Born to Run
Greyhound racing now – horse racing and polo ponies next
By Barbara Masi
Those of you who know me personally are aware of the work I do with the training and adoption of retired racing greyhounds. They become pets and fully trained service dogs to veterans in need. My love for the breed started 17 years ago when I adopted my first greyhound. I knew little about the breed – about sighthounds in general – but I learned quickly. I not only read books about the breed but also grew to know those involved in the industry.
Currently, there is a push to end greyhound racing in the state of Florida. This is not good for the state, for those involved in the industry and neither for the dogs.
First of all – there is the income the dogs bring to the state as many people come here for entertainment and the dogs are a huge draw to tourists which fill the hotels and restaurants. There is also the income from racing and betting on the racing.
Then there are the people involved in the industry – greyhound owners. Trainers and handlers and those who work at the tracks. Estimated at over 3000 within the state – it would be irresponsible to end an industry and put these people out of work. Some have been doing this all their lives and their greyhound farms are legendary.
But let’s get to the crux of the matter – the dogs themselves. Never has there been such a beautiful athlete as the greyhound. Graceful and muscular, these dogs are magnificence on four feet. They are the fastest dogs in the world, and they have been bred specifically to run.
All dogs love routine and the routine experienced by the greyhound while racing is strict and unending. They wake up at a certain hour, go out at certain times during the day, eat at a certain time and school or race every few days once rested from the previous time. This is a seven day a week job for the trainers – at scheduled times of each day from early morning to late at night. Not a glamorous job with part of it being the disposal of dog poop … but one done for the love of the breed.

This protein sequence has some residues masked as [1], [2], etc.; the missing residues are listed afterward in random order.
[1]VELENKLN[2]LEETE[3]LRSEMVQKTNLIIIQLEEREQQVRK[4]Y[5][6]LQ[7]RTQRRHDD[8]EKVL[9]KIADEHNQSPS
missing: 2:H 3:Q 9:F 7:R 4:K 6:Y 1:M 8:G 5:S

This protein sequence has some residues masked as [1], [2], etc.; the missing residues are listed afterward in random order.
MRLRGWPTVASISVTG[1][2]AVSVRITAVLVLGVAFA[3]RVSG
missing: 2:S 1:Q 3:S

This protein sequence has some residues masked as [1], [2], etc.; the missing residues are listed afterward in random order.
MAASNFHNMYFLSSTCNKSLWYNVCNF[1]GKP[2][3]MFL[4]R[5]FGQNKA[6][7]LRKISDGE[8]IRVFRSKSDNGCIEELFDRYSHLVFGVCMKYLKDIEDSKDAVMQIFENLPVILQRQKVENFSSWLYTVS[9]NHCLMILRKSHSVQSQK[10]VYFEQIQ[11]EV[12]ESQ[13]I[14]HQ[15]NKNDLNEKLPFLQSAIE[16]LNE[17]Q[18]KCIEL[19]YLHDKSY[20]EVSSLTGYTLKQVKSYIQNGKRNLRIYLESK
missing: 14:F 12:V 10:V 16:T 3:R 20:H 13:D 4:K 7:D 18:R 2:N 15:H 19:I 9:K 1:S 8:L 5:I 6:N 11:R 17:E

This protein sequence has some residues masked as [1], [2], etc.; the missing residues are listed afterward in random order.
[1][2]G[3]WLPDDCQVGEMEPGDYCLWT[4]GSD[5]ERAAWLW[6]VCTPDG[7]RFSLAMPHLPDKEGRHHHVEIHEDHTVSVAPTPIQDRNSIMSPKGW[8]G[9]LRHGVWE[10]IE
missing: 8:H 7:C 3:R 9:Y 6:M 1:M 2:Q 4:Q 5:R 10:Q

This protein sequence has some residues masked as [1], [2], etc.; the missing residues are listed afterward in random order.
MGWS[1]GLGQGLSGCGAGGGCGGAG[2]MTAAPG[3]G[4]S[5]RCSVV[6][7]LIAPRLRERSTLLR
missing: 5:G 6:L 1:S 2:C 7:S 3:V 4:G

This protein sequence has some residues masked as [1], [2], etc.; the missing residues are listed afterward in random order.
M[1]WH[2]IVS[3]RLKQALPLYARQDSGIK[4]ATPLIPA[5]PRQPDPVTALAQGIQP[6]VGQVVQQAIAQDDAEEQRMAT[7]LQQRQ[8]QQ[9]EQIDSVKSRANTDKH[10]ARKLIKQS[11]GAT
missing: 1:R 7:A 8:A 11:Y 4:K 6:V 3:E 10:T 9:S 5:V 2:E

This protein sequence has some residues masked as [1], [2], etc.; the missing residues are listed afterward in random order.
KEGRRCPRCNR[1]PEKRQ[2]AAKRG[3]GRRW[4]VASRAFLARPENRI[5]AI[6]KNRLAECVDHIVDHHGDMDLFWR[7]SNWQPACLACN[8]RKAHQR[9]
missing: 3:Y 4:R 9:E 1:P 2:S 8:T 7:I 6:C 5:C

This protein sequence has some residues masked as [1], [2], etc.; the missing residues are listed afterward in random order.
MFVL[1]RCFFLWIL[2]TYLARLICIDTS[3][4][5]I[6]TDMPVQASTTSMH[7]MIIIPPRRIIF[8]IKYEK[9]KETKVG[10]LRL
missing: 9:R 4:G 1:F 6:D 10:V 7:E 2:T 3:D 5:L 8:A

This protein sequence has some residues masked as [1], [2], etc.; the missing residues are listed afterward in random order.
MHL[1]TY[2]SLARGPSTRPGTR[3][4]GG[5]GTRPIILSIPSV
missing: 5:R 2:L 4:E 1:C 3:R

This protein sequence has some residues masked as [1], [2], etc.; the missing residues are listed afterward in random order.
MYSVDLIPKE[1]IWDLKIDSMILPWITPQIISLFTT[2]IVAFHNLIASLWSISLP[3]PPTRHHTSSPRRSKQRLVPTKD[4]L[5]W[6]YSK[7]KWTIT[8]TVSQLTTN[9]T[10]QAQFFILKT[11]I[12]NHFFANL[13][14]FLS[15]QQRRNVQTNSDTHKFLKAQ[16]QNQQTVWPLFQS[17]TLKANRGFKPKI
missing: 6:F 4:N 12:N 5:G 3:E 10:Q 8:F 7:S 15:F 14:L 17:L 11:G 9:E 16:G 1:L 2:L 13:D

During the years I have been involved with the adoption of these dogs, I have been in touch with many of the owners, trainers and handlers not just in Palm Beach County but throughout the country. All of them are devoted to the pups …. The proper care and treatment of them is a priority. The dogs are kept in crates during part of the day and overnight – you could not have that many dogs in one place without having them each have “their own space” to rest. And they do sleep a lot – part of being a greyhound. Crates are large enough for them to turn around, stand up and make themselves comfortable. Often you will find a child – perhaps the son or daughter of the trainer – curled up in the crate asleep next to one of the dogs.
Dogs are born and bred to do certain “jobs” and those that are born to herd do best when herding – those who use noses to find people / things are best when doing that job and I could go on forever with this. But greyhounds were born to run and they love to do so. When we take our pets back to the Palm Beach Kennel Club they try to pull us onto the track when they hear the sound of Rusty as he leads the way. When the former trainer / handler comes to visit the pets (even after YEARS in adoption) they remember them.
Injuries happen to ALL breeds of dogs – whether in your backyard or at the dog park. Many broken bones and toes, and other injuries from sharp twigs or parts of fences happen to pet dogs but the scars from stitches are mostly due to greyhound thin skin – whether after being pet out to adoption groups or perhaps they come with these bruises from the compound.
There is a chain of custody protocol before the dog races. When they get to the track from the compound, they are turned over to the lead outs and the state has a representative there. Their trainers are not allowed any interaction with the dogs for a period of perhaps 2 to 5 hours. This guarantees no interference with the pup before it goes on the track to compete. Highly regulated once again.
There are people who believe the industry is what it was in the ‘80’s and early ‘90’swhich was less regulated than now. The rise of the number of adoption groups and the regulations imposed by the state of Florida have improved what goes on in the industry. Those who are against greyhound racing are against the breed of dog that the greyhound is…the breed born to run!
100 thousand retired racing greyhound pets out there can’t all be “victims” – and some are now even performing as service dogs for veterans (and others). When one door closes – another opens for these magnificent creatures.
Think of when the government will rule against horse racing or the pride of Wellington – ponies being allowed to play polo. You are all next – horse owners that “abuse” your animals by making them live a life of routine and then have them work for a living.